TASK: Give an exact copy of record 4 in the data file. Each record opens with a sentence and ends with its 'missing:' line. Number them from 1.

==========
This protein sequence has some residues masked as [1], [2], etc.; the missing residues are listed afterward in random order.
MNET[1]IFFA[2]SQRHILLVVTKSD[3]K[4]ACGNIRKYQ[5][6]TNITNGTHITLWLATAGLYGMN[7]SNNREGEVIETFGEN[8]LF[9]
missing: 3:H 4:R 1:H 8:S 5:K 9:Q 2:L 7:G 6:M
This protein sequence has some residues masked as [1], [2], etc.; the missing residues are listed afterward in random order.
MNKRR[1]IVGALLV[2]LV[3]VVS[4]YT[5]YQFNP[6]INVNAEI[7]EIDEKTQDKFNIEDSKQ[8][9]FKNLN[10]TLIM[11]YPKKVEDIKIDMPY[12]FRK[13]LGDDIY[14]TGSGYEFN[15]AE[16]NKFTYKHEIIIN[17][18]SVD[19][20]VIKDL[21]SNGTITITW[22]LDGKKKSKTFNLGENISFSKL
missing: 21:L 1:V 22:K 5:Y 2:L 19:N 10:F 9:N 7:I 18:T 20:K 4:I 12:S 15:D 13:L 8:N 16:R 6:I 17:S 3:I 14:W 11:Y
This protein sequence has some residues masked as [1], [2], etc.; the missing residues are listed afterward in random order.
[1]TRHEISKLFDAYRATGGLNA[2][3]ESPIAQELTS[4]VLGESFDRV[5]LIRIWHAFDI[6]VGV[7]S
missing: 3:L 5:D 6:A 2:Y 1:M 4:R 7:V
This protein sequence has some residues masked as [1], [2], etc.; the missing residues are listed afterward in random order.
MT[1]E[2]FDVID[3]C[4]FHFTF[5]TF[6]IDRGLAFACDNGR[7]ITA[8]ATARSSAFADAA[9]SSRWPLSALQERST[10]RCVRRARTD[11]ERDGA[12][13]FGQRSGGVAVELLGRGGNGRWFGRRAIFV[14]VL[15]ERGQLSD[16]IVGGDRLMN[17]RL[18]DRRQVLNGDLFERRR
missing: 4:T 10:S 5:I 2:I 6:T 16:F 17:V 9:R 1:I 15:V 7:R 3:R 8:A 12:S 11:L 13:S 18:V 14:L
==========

This protein sequence has some residues masked as [1], [2], etc.; the missing residues are listed afterward in random order.
MT[1]E[2]FDVID[3]C[4]FHFTF[5]TF[6]IDRGLAFACDNGR[7]ITA[8]ATARSSAFADAA[9]SSRWPLSALQERST[10]RCVRRARTD[11]ERDGA[12][13]FGQRSGGVAVELLGRGGNGRWFGRRAIFV[14]VL[15]ERGQLSD[16]IVGGDRLMN[17]RL[18]DRRQVLNGDLFERRR
missing: 4:T 10:S 5:I 2:I 6:T 16:F 17:V 9:R 1:I 15:V 7:R 3:R 8:A 12:S 11:L 13:S 18:V 14:L